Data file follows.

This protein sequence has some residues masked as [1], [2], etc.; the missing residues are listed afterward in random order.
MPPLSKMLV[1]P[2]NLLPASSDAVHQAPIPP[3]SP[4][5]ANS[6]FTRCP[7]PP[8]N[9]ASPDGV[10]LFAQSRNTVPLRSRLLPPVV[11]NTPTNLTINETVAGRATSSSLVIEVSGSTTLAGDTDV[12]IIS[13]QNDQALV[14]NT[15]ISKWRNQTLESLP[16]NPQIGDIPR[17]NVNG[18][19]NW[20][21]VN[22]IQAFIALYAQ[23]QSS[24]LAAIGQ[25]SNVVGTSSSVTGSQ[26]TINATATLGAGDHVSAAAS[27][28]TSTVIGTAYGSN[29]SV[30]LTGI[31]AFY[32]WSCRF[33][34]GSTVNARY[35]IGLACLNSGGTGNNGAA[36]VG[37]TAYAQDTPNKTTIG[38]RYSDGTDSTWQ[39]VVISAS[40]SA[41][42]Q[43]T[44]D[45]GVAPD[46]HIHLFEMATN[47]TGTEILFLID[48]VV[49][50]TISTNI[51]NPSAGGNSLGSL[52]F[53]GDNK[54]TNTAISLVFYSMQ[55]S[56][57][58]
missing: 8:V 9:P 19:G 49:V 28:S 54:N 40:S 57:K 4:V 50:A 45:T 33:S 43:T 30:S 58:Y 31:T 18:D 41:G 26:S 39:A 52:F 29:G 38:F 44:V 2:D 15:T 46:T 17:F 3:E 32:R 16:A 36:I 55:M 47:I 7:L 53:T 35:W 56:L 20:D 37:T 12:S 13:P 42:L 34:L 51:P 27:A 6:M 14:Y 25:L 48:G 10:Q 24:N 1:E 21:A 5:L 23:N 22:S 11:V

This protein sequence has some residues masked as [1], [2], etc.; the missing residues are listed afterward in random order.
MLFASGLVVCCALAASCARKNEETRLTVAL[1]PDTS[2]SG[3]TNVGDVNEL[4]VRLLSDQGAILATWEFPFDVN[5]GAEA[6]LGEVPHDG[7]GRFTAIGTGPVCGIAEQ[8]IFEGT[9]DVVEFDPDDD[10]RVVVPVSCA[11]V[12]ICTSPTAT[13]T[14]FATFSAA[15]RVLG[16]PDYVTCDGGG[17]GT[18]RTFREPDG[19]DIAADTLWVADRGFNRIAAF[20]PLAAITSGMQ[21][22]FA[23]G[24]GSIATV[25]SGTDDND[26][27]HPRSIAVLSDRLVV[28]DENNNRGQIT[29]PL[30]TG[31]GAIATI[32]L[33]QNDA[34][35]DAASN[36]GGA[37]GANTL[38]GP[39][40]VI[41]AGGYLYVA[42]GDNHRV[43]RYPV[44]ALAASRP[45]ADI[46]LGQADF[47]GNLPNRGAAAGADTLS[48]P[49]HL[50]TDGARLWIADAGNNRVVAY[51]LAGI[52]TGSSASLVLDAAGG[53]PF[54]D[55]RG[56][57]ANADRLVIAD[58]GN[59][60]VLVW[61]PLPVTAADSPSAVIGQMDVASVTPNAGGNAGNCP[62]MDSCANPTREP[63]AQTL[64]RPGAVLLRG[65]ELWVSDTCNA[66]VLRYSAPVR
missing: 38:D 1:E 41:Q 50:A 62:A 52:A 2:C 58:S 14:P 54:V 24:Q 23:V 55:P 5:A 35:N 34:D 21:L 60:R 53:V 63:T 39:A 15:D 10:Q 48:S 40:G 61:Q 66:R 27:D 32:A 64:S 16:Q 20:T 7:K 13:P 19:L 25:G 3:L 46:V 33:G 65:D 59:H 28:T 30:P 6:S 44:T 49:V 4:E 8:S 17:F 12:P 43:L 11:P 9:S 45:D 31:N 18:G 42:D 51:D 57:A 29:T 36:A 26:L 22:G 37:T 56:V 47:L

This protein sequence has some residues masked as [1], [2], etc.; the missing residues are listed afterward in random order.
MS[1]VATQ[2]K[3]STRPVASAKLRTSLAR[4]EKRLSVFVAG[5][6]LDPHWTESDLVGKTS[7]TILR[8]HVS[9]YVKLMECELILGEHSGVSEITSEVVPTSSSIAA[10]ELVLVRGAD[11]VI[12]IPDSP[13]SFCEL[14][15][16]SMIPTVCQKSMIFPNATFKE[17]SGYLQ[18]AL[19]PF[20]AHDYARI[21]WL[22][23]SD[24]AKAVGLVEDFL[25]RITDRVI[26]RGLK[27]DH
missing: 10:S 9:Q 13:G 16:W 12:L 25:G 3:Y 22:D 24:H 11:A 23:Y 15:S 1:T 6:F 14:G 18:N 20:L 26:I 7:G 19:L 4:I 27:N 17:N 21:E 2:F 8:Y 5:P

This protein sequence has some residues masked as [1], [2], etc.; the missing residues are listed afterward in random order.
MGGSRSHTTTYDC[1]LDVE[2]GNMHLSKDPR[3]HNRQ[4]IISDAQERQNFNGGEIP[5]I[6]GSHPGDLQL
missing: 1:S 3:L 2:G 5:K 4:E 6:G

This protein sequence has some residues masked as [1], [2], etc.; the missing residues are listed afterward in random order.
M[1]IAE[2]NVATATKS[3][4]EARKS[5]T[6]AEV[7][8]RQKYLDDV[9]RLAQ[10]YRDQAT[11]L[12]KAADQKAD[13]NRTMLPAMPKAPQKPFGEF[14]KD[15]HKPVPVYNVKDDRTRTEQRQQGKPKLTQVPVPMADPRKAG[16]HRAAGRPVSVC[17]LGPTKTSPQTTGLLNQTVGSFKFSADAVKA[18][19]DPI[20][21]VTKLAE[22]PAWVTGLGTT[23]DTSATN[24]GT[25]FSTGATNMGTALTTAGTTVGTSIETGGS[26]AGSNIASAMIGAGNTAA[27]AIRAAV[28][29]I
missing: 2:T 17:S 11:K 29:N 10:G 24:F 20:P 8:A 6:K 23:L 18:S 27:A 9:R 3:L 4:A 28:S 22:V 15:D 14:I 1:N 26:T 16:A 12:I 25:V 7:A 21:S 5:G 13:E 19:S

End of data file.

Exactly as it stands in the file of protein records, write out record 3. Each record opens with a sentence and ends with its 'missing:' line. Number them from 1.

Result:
This protein sequence has some residues masked as [1], [2], etc.; the missing residues are listed afterward in random order.
MS[1]VATQ[2]K[3]STRPVASAKLRTSLAR[4]EKRLSVFVAG[5][6]LDPHWTESDLVGKTS[7]TILR[8]HVS[9]YVKLMECELILGEHSGVSEITSEVVPTSSSIAA[10]ELVLVRGAD[11]VI[12]IPDSP[13]SFCEL[14][15][16]SMIPTVCQKSMIFPNATFKE[17]SGYLQ[18]AL[19]PF[20]AHDYARI[21]WL[22][23]SD[24]AKAVGLVEDFL[25]RITDRVI[26]RGLK[27]DH
missing: 10:S 9:Q 13:G 16:W 12:L 25:G 3:Y 22:D 24:H 11:A 23:Y 15:S 1:T 6:F 14:G 18:N 20:L 26:I 7:G 19:L 4:I 27:N 17:N 21:E 2:F 8:Y 5:P